Graduation Year

2010

Document Type

Dissertation

Degree

Ph.D.

Degree Granting Department

Cancer Biology

Major Professor

William S. Dalton, Ph.D., M.D.

Keywords

Hematologic malignancies, Re1B, p50, Melphalan, Bortezomib

Abstract

The Fanconi Anemia (FA)/BRCA DNA damage repair pathway plays a critical role in the cellular response to stress induced by DNA alkylating agents and greatly influences drug response in cancer treatment. We recently reported that FA/BRCA DNA damage repair pathway genes are overexpressed and causative for resistance in multiple myeloma (MM) cell lines selected for resistance to melphalan. We hypothesized that the FA/BRCA DNA damage repair pathway mediates response and resistance to chemotherapeutic agents used to treat multiple myeloma and other cancers, and targeting this pathway is vital to overcoming drug resistance. In this dissertation, we show that FA/BRCA pathway genes are collectively overexpressed in MM, prostate, and ovarian cancer cell lines selected for resistance to melphalan and cisplatin, respectively. Interestingly, cells selected for resistance to topoisomerase II inhibitors selectively overexpress only FANCF.

We also show that FA/BRCA pathway expression can be inhibited by the proteasome inhibitor bortezomib. FA/BRCA pathway mRNA expression was inhibited by bortezomib in myeloma cell lines and patient samples. FANCD2 gene and protein expression are downregulated by bortezomib, and remain attenuated in the face of melphalan treatment. Melphalan-induced FANCD2 foci formation was also inhibited by bortezomib, and this drug enhanced melphalan-induced DNA damage, likely via inhibition of FA-mediated DNA damage repair. Next, we analyzed regulation of the FA/BRCA pathway. We demonstrate that NF-kappaB, specifically the Re1B/p50 subunits, transcriptionally regulates members of the FA/BRCA pathway, and inhibition of these subunits by siRNA, BMS-345541, and bortezomib reduces FA/BRCA pathway expression. Furthermore, knocking down Re1B and p50 simultaneously attenuates FANCD2 protein expression and results in diminished DNA repair and enhanced sensitivity to melphalan.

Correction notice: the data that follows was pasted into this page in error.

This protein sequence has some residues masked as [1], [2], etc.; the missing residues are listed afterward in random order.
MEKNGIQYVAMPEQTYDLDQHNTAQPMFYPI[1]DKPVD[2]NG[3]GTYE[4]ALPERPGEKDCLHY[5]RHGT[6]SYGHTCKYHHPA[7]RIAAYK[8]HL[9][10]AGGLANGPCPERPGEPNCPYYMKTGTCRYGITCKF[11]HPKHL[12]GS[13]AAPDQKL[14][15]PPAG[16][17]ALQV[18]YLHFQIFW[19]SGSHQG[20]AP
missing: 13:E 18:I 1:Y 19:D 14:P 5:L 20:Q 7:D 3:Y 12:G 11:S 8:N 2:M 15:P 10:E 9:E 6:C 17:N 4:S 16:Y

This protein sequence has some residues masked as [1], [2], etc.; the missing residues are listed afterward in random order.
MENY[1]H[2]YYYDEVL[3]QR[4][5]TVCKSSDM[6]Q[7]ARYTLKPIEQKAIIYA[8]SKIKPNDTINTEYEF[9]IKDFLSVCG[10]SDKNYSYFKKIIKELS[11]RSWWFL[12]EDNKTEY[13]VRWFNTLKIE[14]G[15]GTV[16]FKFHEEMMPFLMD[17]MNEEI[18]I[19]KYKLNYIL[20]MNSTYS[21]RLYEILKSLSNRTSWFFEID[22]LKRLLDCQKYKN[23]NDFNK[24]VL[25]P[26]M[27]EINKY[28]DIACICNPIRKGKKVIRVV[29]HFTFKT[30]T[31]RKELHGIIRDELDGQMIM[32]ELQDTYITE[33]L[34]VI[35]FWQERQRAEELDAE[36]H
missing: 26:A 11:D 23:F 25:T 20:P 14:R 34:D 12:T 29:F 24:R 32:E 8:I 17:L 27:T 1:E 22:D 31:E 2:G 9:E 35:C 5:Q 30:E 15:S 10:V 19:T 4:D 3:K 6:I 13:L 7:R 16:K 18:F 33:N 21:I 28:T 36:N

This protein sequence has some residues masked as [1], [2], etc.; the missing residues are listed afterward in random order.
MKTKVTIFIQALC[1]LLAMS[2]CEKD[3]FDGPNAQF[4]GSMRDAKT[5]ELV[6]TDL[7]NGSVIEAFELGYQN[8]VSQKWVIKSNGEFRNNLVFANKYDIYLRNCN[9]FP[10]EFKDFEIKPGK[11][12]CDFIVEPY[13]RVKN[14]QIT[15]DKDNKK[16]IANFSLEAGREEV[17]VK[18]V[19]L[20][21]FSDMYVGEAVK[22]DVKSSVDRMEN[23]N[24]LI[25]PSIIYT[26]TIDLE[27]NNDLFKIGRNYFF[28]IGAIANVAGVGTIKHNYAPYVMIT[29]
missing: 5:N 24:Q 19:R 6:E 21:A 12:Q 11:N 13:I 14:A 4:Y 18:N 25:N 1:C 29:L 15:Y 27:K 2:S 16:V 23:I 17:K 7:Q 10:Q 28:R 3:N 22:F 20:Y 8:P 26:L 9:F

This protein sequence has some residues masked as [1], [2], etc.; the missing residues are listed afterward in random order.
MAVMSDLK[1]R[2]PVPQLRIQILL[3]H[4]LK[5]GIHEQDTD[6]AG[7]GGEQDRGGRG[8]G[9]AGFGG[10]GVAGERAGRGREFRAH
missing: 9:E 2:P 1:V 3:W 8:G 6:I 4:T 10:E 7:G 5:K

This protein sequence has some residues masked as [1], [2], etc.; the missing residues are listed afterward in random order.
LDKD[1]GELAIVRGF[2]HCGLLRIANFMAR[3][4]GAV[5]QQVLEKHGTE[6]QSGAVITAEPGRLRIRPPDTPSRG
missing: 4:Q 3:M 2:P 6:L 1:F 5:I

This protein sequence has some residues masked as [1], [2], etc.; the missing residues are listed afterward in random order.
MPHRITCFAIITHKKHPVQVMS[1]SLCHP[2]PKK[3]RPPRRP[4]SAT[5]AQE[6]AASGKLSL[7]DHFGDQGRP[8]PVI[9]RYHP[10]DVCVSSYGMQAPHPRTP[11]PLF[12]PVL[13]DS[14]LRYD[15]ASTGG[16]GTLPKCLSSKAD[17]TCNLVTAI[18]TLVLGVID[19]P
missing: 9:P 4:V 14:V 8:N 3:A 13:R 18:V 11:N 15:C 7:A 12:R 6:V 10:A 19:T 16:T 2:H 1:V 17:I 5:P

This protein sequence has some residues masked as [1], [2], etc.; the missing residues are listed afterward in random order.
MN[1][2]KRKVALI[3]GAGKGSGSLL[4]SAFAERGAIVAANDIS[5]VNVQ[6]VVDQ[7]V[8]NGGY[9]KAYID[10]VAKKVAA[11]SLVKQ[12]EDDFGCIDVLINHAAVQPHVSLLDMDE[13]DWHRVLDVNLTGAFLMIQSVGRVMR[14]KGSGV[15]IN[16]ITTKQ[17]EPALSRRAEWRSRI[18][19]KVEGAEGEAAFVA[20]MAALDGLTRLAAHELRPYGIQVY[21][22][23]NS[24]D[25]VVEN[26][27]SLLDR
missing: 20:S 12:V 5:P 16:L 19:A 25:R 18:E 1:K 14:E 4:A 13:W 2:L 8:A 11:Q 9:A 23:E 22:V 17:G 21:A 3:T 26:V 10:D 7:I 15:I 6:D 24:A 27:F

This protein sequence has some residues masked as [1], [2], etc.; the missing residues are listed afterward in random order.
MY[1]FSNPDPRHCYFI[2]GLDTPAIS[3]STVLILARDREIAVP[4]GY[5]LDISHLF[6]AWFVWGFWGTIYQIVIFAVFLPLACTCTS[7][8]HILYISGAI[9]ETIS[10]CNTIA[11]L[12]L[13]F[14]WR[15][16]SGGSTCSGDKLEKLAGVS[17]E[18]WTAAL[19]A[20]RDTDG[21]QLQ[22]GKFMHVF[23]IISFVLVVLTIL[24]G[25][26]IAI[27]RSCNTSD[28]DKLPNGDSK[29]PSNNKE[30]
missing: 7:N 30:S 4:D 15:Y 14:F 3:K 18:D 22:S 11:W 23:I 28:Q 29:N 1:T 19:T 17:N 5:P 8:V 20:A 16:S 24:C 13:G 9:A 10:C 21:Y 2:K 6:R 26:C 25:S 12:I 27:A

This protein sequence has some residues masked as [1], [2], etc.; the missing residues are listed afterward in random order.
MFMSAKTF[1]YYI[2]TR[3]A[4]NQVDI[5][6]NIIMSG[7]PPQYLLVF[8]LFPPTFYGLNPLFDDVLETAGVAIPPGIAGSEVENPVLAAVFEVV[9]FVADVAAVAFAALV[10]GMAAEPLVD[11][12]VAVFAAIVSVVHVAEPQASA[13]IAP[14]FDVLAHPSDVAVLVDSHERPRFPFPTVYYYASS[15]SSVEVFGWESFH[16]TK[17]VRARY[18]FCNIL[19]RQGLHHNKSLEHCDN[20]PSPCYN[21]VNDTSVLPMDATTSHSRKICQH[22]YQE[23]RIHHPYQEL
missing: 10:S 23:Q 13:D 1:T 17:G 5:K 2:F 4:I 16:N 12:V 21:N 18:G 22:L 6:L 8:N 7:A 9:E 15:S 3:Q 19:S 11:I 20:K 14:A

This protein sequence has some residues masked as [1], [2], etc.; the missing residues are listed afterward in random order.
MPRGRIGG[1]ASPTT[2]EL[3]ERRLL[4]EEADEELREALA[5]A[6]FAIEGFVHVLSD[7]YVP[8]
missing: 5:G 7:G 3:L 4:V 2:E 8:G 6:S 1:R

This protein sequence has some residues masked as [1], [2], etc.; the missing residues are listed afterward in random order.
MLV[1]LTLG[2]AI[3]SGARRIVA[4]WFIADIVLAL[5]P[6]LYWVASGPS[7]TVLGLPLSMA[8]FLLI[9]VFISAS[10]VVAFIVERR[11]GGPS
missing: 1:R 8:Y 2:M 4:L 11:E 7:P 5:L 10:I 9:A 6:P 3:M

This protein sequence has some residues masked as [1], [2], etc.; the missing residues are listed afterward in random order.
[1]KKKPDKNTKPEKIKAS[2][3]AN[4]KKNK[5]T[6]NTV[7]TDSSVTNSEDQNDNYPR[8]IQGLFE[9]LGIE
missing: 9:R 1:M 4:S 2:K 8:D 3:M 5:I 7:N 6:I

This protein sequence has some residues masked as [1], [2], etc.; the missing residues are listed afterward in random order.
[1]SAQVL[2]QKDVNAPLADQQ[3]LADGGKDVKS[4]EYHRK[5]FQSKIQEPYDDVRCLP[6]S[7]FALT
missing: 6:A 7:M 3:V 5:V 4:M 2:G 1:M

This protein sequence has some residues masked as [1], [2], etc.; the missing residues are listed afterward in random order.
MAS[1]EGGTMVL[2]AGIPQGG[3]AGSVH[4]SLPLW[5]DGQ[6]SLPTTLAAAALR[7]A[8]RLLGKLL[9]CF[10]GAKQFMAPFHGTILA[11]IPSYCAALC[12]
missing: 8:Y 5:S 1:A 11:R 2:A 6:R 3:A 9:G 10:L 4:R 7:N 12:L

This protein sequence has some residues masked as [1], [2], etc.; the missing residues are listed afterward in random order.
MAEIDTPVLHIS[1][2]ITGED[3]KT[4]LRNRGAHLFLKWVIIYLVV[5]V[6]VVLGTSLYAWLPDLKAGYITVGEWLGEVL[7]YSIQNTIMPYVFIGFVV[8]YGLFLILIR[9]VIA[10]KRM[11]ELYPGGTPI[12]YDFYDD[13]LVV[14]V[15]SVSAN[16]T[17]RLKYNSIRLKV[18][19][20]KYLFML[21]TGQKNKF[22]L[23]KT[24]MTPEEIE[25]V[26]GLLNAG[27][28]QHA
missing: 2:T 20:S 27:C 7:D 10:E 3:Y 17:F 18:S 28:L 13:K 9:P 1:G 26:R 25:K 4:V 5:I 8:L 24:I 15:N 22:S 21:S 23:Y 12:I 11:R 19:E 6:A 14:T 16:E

Importantly, melphalan resistance was restored when FANCD2 was re-expressed in these cells. We also show that bortezomib regulates FANCD2 protein expression directly, by inhibiting FANCD2 synthesis. Finally, we demonstrate that low-dose bortezomib arrests cells in G0/G1 and also overcomes the S-phase arrest induced by melphalan, likely via inhibition of ATR. Overall, our findings provide evidence for targeting the FA/BRCA pathway, either directly or indirectly, via inhibition of NF-kappaB or ATR, to enhance chemotherapeutic response and reverse drug resistance in multiple myeloma and other cancers.

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